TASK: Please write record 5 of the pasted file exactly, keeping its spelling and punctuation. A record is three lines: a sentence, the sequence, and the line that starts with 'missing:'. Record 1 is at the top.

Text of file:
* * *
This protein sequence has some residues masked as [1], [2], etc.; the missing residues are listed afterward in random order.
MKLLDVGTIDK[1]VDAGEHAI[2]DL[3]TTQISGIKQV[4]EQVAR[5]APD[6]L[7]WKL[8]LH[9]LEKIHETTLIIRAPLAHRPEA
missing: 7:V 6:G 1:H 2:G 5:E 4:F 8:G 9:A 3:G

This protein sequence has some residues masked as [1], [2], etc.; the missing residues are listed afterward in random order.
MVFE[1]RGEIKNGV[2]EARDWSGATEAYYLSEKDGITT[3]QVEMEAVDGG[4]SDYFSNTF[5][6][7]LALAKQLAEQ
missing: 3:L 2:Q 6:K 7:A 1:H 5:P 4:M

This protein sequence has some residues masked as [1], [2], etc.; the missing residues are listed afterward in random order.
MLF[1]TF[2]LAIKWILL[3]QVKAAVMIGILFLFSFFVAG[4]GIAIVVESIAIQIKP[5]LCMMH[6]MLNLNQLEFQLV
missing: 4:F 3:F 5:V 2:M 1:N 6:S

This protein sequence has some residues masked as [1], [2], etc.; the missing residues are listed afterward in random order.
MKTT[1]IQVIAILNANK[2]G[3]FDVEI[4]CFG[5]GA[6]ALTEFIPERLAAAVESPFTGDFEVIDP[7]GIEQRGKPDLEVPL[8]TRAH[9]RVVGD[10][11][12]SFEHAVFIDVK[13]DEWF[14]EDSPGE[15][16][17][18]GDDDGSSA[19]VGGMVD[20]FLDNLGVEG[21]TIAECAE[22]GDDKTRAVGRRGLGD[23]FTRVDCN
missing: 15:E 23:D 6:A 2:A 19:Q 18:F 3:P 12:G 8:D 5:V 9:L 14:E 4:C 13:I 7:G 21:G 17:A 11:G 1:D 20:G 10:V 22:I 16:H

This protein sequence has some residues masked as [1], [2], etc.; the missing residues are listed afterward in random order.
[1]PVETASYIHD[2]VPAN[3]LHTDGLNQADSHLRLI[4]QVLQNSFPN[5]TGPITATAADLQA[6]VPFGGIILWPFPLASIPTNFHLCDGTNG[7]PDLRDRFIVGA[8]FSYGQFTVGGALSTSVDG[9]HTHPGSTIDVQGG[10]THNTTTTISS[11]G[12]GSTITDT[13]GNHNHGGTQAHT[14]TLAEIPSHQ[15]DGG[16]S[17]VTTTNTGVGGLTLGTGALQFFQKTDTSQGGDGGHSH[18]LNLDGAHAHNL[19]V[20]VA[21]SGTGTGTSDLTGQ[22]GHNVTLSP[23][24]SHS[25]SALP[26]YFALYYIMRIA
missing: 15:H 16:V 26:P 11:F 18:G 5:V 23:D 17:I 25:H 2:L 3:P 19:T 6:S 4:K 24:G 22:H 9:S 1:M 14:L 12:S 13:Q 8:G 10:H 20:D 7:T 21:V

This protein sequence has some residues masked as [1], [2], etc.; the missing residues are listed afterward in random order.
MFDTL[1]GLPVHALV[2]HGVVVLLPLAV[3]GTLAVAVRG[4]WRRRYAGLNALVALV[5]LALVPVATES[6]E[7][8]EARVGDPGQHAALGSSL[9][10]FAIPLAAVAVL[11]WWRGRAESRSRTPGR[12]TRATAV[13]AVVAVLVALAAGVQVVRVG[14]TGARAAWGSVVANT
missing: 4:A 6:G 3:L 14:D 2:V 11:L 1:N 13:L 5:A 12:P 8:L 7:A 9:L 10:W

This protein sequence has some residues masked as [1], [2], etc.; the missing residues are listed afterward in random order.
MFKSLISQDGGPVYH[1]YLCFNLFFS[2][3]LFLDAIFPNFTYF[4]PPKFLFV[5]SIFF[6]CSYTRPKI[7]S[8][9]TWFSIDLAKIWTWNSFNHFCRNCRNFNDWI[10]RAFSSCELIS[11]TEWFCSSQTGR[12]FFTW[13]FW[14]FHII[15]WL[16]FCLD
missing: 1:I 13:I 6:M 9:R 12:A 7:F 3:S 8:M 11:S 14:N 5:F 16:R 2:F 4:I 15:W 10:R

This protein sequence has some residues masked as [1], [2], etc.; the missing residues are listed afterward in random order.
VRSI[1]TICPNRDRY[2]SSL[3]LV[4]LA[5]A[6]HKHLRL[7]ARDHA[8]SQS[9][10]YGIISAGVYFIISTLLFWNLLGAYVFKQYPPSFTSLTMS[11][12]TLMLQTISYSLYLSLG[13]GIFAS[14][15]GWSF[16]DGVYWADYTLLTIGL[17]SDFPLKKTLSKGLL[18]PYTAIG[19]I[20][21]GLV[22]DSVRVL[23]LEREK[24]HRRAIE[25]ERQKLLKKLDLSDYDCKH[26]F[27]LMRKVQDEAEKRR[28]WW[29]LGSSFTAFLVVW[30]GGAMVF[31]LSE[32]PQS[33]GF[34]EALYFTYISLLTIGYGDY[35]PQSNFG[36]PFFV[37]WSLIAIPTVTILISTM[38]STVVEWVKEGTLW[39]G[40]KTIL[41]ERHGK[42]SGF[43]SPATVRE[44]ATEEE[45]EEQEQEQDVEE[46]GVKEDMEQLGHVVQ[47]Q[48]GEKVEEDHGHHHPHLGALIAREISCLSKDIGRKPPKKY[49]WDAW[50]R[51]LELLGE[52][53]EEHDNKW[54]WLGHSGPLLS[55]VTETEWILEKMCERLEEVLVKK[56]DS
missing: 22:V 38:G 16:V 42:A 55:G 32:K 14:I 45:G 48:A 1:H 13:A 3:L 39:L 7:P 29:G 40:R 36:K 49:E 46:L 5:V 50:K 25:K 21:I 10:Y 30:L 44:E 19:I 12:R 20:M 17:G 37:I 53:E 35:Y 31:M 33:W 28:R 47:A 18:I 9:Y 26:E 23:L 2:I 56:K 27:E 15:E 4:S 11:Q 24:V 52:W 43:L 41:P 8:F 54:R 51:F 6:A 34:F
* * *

This protein sequence has some residues masked as [1], [2], etc.; the missing residues are listed afterward in random order.
[1]PVETASYIHD[2]VPAN[3]LHTDGLNQADSHLRLI[4]QVLQNSFPN[5]TGPITATAADLQA[6]VPFGGIILWPFPLASIPTNFHLCDGTNG[7]PDLRDRFIVGA[8]FSYGQFTVGGALSTSVDG[9]HTHPGSTIDVQGG[10]THNTTTTISS[11]G[12]GSTITDT[13]GNHNHGGTQAHT[14]TLAEIPSHQ[15]DGG[16]S[17]VTTTNTGVGGLTLGTGALQFFQKTDTSQGGDGGHSH[18]LNLDGAHAHNL[19]V[20]VA[21]SGTGTGTSDLTGQ[22]GHNVTLSP[23][24]SHS[25]SALP[26]YFALYYIMRIA
missing: 15:H 16:V 26:P 11:F 18:G 5:V 23:D 17:I 25:H 2:L 3:P 19:T 6:S 4:K 24:G 22:H 9:S 1:M 14:L 12:S 13:Q 8:G 10:H 20:D 7:T 21:V